Confused robot
Ikea flat-pack assembly confounds the best of us and even the best of robots so fariStock

If you're seriously starting to worry that robots might soon be able to take over your job, take heart − this probably won't be happening for a while, as robots find it even harder than humans do to assemble Ikea furniture from factory-made parts.

Researchers from the School of Mechanical and Aerospace Engineering at Nanyang Technological University in Singapore have developed a robot with the goal of getting it to autonomously assemble a wooden Ikea chair, but although their robot is very clever, it is still unable to completely finish building the chair. Like most flat-pack furniture, an Ikea chair comes with various parts that need to be joined together by slotting a small wooden cylinder, called a dowel, into a hole on one piece of wood and then slotting the other end of the dowel into the hole in the corresponding piece of wood.

The robot has six cameras for eyes to track up to five objects with a positional accuracy of up to 3mm, as well as two arms that are capable of six-axis motion. The robot also has two hands made from grippers that come with force sensors to measure how strongly objects are being gripped in the hand, and how much force needs to be used to push an object into contact with another object.

The researchers taught the robot how to put the furniture together by breaking the task down into three mini-tasks. The first task was for the robot to use one of its arms to locate and pick up the dowel. Next, the robot needed to pick up the piece of wood, and then finally, locate the hole and insert the dowel into it.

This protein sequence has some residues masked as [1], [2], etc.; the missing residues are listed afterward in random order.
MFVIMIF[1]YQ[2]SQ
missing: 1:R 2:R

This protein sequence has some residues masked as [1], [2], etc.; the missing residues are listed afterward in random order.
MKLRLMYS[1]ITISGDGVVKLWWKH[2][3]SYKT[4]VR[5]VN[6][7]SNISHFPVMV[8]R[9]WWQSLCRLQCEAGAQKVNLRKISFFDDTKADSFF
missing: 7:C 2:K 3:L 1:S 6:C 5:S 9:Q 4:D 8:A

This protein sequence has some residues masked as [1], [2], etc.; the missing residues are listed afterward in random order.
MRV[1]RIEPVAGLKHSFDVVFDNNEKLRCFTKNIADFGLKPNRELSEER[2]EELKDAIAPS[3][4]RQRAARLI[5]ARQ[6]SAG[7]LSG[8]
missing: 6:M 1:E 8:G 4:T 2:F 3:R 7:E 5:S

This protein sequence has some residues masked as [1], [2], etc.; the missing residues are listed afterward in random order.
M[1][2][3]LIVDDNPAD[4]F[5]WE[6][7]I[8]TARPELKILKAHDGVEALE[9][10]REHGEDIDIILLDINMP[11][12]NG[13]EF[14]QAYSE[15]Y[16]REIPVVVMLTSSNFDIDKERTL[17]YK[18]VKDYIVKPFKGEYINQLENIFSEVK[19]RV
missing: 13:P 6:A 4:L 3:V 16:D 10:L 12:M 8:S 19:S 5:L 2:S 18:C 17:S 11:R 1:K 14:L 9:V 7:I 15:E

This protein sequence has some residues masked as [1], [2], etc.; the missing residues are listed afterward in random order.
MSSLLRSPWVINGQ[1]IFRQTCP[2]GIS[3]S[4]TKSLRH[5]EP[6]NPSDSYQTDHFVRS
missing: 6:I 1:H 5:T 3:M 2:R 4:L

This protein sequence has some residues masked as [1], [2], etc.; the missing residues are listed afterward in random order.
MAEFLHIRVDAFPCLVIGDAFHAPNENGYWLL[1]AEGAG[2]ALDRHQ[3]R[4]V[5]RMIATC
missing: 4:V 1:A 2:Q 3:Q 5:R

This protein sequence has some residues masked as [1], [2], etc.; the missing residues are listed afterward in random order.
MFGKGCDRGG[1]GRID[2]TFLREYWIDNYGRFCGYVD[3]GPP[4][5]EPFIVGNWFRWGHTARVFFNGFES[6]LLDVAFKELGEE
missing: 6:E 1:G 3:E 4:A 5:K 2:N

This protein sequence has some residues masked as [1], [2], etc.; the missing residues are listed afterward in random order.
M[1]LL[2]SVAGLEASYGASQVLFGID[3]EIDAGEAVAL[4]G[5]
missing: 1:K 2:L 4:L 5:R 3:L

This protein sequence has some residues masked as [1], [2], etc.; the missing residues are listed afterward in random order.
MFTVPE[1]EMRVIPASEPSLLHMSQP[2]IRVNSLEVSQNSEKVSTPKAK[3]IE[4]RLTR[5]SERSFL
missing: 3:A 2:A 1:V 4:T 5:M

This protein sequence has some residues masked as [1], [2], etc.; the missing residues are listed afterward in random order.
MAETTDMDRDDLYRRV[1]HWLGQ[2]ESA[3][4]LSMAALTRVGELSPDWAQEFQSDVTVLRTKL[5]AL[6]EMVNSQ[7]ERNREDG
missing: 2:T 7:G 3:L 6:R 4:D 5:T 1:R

Why building flat-pack furniture is hard for robots

But you won't believe it – that's all that the robot has been able to achieve so far. The researchers had to create computer algorithms to help the robot feel with its grippers on the table when it was in contact with a table, and then to touch the dowel and realise what it was in order to pick it up. Another algorithm was also needed to help the robot use its gripper to feel along the surface of the wooden surface in order to find the hole, and then pick up the dowel and slowly push it against the area until it found the hole and could insert the dowel there.

And, of course, the pin insertion experiment was conducted in perfect lighting on white tables where it was easy for the robot to see. This is a far cry from what building Ikea furniture in your home usually looks like, with bits and pieces strewn all over the place.

The ideal is for robots to one day be clever enough to assemble pieces of furniture by themselves, but this is very difficult to achieve as humans have the fine motor skills that robots lack. Plus humans have to keep away from the robots in case they get injured by them. So, in a sense, there's no real need to worry about a robot revolution just yet, as it's going to take a very long time for robots to be able to truly imitate a human being.

The open-access paper, entitled "A Framework for Fine Robotic Assembly" is published in the Cornell University Library repository.